General Question

Earthflag's avatar

What makes an actor/actress brilliant?

Asked by Earthflag (549points) November 26th, 2011

Keira Knightley and Liam Neeson are brilliant actors for me, because they are very natural and dedicated. But I can’t seem to say anything else on how amazing they are.

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18 Answers

marinelife's avatar

They get into the character and become the characters.

They are expressive even with only a glance or look.

cookieman's avatar

I like actors who can engagingly convey complex emotions. From quiet and introspective to explosive or lively. I like a range.

TheIntern55's avatar

A brilliant actor, in my opinion, is one that you aren’t quite sure what they’re really like. They play such a wide range of charactors so well, that you sometimes forget they are their own unique indiviual. Natalie Portman and Leonardo DiCaprio are like that for me.

lynfromnm's avatar

A brilliant actor can step into any role and get lost in it, so that I don’t even notice who the actor is.
Look at Ed Norton Jr. playing the Illusionist and that scary kid in Primal Fear. He succeeded in transforming himself in those roles so thoroughly that he doesn’t even resemble the same person playing those roles.

Ayesha's avatar

What @marinelife said. I think if you have that down, you’re brilliant!

Judi's avatar

Charisma, and believability. The ability to evoke empathy.

Hawaii_Jake's avatar

As an actor, I can say it has something to do with physicality. Each character has a different walk, a different carriage. I work to find where in my body each character lives, and that knowledge informs the performance.

There is also knowing more than the mere plot. It’s knowing what happened before and what comes after the events of the play or the movie. In some cases, I’ve gone as far as writing a life story of the person I’m portraying.

Most modern actors leave me cold. There are a few performances I’ve seen that were heart-wrenchingly authentic. Colin Firth in The King’s Speech was one. It wasn’t simply his recreation of the stutter. It was his embodiment of character, the person. It was inspiring.

One often hears an actor talking about motivation in a scene, the “why” of the events. The actor has to know his/her objectives, both major and minor ones. A character’s desires are important. How an actor relays these to the audience must be nuanced and well thought out.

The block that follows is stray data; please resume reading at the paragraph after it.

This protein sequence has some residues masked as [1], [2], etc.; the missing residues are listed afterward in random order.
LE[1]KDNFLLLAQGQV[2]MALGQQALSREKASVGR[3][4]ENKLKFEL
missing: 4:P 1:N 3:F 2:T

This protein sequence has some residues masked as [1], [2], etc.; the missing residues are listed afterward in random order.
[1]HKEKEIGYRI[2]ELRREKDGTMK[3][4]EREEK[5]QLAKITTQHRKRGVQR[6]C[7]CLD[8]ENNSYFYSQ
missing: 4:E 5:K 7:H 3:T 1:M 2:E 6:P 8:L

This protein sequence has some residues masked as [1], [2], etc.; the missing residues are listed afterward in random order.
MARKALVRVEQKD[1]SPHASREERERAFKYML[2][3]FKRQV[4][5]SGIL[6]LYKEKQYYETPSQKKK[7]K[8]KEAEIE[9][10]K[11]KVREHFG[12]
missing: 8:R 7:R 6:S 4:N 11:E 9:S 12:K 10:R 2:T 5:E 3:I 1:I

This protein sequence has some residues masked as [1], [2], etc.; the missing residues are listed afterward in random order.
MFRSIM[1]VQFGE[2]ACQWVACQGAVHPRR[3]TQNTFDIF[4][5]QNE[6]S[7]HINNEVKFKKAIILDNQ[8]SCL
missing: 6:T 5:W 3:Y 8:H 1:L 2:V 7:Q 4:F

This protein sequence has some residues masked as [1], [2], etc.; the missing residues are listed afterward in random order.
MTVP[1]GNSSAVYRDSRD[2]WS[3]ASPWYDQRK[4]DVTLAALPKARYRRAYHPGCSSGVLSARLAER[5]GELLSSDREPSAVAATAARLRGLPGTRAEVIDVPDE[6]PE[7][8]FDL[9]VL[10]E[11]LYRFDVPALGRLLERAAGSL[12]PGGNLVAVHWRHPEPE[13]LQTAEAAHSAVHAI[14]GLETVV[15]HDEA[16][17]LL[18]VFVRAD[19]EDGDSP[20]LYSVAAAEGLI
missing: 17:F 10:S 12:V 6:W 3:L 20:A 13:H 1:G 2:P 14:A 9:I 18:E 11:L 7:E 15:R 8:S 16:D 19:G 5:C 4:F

In my opinion, brilliant actors aren’t born. They’re trained. They study the craft of acting. They learn about their own foibles and face them unflinchingly and hopefully overcome them.

Judi's avatar

@Hawaii_Jake ; I couldn’t agree more. I have had a few acting successes when I had some really good personal experiences that helped me relate to the character. I thought I would pursue it and realized that I needed A LOT of training before I would have the ability to access a character quickly enough for a real live audition. Just living near LA would not be enough. (Lesson learned a few very embarrassing auditions later.)

Earthflag's avatar

@Hawaii_Jake What about the body motions while acting? As I act I can’t seem to find what to do with my body, hands and arms. I know in T.V. it’s not much of an issue, but for stage it is

Hawaii_Jake's avatar

@Earthflag : Motion comes from knowing where in your own body the character lives. Some characters are all in the head, and thus the body moves very little. Some are in the extremities, so the hands and feet are almost constantly moving.

If you’re having trouble knowing what to do with your body parts, that’s a symptom that more homework needs to be done. Study the character’s circumstances in the play, the objectives, the relationships to other characters, and obstacles. Translate those things into informed movement. Don’t simply walk across a stage to pick up an object. Know why that object is the most important thing for the character at that point in time. Do that, and your movement will have purpose.